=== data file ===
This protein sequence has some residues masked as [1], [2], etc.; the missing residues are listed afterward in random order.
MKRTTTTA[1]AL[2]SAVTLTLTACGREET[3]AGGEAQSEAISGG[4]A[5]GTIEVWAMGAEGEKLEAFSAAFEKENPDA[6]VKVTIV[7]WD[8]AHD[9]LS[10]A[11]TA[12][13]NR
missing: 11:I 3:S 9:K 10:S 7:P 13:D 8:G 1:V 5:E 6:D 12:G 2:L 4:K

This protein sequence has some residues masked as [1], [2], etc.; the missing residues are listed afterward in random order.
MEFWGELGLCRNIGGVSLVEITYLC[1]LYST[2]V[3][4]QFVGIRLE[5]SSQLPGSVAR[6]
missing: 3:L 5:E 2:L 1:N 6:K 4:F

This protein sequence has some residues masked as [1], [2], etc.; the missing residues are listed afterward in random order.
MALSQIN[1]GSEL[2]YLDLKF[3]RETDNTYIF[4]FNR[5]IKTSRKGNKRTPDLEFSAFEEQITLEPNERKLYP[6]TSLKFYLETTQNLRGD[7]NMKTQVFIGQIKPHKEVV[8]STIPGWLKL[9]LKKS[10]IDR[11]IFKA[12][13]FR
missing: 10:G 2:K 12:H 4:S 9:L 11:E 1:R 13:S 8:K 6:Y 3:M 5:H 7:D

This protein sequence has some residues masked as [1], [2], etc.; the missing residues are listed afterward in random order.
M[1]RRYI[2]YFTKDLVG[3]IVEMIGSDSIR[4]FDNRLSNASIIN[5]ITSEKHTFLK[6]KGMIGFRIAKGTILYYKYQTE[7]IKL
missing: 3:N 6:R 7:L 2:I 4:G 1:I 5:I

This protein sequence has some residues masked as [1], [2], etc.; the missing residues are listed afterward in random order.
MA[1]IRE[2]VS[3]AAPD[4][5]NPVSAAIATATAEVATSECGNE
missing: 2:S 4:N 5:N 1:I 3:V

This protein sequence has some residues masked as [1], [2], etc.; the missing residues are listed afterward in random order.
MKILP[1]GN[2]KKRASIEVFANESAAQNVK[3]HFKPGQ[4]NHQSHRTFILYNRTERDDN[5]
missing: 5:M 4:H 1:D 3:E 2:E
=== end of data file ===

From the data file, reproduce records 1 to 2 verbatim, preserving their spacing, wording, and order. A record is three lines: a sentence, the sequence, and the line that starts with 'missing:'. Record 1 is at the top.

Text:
This protein sequence has some residues masked as [1], [2], etc.; the missing residues are listed afterward in random order.
MKRTTTTA[1]AL[2]SAVTLTLTACGREET[3]AGGEAQSEAISGG[4]A[5]GTIEVWAMGAEGEKLEAFSAAFEKENPDA[6]VKVTIV[7]WD[8]AHD[9]LS[10]A[11]TA[12][13]NR
missing: 11:I 3:S 9:K 10:S 7:P 13:D 8:G 1:V 5:E 6:D 12:G 2:L 4:K

This protein sequence has some residues masked as [1], [2], etc.; the missing residues are listed afterward in random order.
MEFWGELGLCRNIGGVSLVEITYLC[1]LYST[2]V[3][4]QFVGIRLE[5]SSQLPGSVAR[6]
missing: 3:L 5:E 2:L 1:N 6:K 4:F